[Summary: Slides and paper given at EU Kids Online Conference yesterday]
Yesterday I rather hurriedly (last presenting slot of the workshop at the end of a long day…) presented at the EU Kids Online conference around the draft model that emerged from the Youth Work Online Month of Action and other prior work to use the UN Convention on the Rights of the Child as the core of a model for broader and more effective research, policy and practice thinking about young people’s online lives. Below you can find a copy of the slides, annotated to explain what would otherwise be a series of rather uninformative words and images, and the working paper based on this can be found here (of follow this direct link to the PDF).
I’m speaking again around this idea of rethinking responses to young people’s online lives, and about the need to reframe the discourse and debate (something danah boyd has just this week again reminded us of the need for with a deeply insightful paper and article), at the EU Safer Internet Forum conference in October, and yesterdays brief presentation has already giving rise to some good suggestions of ways to refine the above – so I’ll blog some more on it soon.
[Summary: Notes and reflections from the launch conference of EU Kids Online research]
“Can we just get on with it”. Less talking and more action on child internet safety was the pretty clear message from Tanya Byron responding to the research recommendations at the launch of the EU Kids Online research today. But Tanya also made clear that the action should not be reactive, moral panic driven responses to internet use by young people – making the bold (but essential) statement that “We cannot and must-not build an environment for children to develop within which is built around what we see through the eyes of the most vulnerable child”.
There has been a lot of talk in sessions and coffee breaks today about the need for a more naunced approach to the often moral-panic driven debates about risk – not least with a great input from Janis Wolak reflecting on the different discourses that researchers are intentionally, or unintentionally constructing around the internet and young people. Crucially Janis highlighted the difference between the claim that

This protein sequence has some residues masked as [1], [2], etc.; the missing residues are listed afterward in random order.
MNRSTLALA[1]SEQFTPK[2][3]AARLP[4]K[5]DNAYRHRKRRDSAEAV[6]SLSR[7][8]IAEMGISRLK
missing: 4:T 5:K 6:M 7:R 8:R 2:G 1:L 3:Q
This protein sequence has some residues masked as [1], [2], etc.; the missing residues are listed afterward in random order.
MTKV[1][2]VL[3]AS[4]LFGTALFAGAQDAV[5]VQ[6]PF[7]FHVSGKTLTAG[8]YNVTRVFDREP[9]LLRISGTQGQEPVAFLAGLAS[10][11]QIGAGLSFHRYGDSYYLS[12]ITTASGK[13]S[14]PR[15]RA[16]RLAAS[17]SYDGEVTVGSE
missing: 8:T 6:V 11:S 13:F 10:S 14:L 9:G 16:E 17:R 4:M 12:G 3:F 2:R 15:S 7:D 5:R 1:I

(a) The internet has risks
and the claim that:
(b) The internet promotes risks
The discourse often shifts from (a) to (b). But it’s hard to find research which backs this up. Janis encouraged us to consider whether the working hypothesis that appears to underly much work that “the internet amplifies risks” should have a priviledged place over alternative hypothesis such as “the internet can act as a buffer to young people experiencing harms”.
There have been many other insights shared today, most of which I’ve not managed to capture whilst taking notes, so I’ll mainly give a nod to the abstracts and papers from the conference available here – and share just one or two ideas or bits of intformation shared during sessions that I found particularly interesting…
- In presenting recommendations from the EU Kids Online research, Sonia Livingstone made an interesting contribution to the media literacy debate – arguing that it’s important to keep ‘promoting safety’ as distinct from ‘media literacy building’.
As I understood the point, Sonia suggested that media literacy programmes often arise because of a recognition that new technology is complex, tricky to regulate, and hard to legislate for when it is international and operating across borders. The new technologies create place new burdens on users to manage their own safety – and media literacy efforts similary ‘outsource’ safety to users. Some users may not want to, or may not be able to, deal with these new burdens – and hence promoting safety as well as literacy becomes key.
- Shirley Atkinson has explored how peer-education can play a role in e-safety education in schools in Plymouth and the South-West, with lots of lessons and learning that informal educators could draw upon.
- The Youth Protection Roundtable have been doing fascinating work to explore the need for systems that are ‘safer by design’ – and have a toolkit (that I’ve yet to read in depth I’ll admit) with an overview of techncal and process work on online youth protection.
And I thought it may be helpful to add links to few resources and other blog posts I’ve been working on which overlap with some of the focus in the EU Kids Online project:
And also – the Youth Work Online Network, Connected Generation unConference on the 11th July 2009, and the Network Particatipation space are all spaces of ongoing dialogue about positive work with young people online – which builds on safe-and-sound foundations.